In a setback for First Amendment rights, the Texas Court of Criminal
Appeals has denied the Petition for Discretionary Review (PDR) of
the “display of obscenity” conviction of Texas comic shop manager Jesus Castillo. The PDR was a second appeal by legal counsel supported by the Comic Book Legal Defense Fund; the first appeal to the August 2000 conviction was upheld in a 2-1 split decision last July.
Jesus Castillo was convicted for promoting obscenity by selling an
adult manga to an adult in a Dallas comic book store. In the original
trial, the Prosecution successfully secured Castillo’s conviction
by introducing prejudicial comments about the store’s proximity to
an elementary school and exploiting the common misperception of
comics as a children’s medium. The conviction was arrived at despite unchallenged expert testimony from the Defense and without using the “Miller Test” to determine whether the whole of the work in question was constitutionally obscene.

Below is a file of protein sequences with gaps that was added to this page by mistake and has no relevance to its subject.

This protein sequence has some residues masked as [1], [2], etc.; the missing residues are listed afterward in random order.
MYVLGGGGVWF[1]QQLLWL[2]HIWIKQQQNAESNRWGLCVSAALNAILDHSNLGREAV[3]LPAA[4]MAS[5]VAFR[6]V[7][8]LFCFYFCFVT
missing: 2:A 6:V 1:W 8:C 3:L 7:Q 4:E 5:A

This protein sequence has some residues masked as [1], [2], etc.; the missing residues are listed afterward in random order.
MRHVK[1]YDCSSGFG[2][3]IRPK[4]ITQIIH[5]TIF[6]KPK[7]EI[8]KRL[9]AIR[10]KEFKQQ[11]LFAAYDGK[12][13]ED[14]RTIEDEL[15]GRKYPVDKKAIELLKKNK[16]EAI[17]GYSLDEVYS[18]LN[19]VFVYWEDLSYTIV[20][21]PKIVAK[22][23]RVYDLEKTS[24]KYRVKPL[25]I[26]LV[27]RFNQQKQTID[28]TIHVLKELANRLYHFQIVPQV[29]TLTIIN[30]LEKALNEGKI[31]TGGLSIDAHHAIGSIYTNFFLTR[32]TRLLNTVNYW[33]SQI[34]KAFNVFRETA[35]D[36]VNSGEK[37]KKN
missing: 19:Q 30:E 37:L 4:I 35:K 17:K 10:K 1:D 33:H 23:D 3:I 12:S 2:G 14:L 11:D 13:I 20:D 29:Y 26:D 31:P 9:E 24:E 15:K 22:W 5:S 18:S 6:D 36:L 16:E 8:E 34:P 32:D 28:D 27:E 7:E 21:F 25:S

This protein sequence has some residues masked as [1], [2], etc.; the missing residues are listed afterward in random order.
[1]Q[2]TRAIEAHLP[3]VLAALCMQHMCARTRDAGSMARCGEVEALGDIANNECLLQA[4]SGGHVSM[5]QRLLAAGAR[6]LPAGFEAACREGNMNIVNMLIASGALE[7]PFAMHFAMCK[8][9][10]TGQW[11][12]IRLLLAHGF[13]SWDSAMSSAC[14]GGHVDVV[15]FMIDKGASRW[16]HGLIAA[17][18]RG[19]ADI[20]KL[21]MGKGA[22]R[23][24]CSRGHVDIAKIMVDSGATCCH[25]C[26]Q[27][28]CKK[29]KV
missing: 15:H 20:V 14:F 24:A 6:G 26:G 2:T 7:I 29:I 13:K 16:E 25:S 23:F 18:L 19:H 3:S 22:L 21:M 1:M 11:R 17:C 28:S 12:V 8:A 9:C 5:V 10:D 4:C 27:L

At this stage, the CBLDF has exhausted the remedies afforded it at
the State level and must decide whether it will back a bid to appeal
the case to the United States Supreme Court. Today the Fund’s
Board of the Directors will make their decision concerning the appeal.
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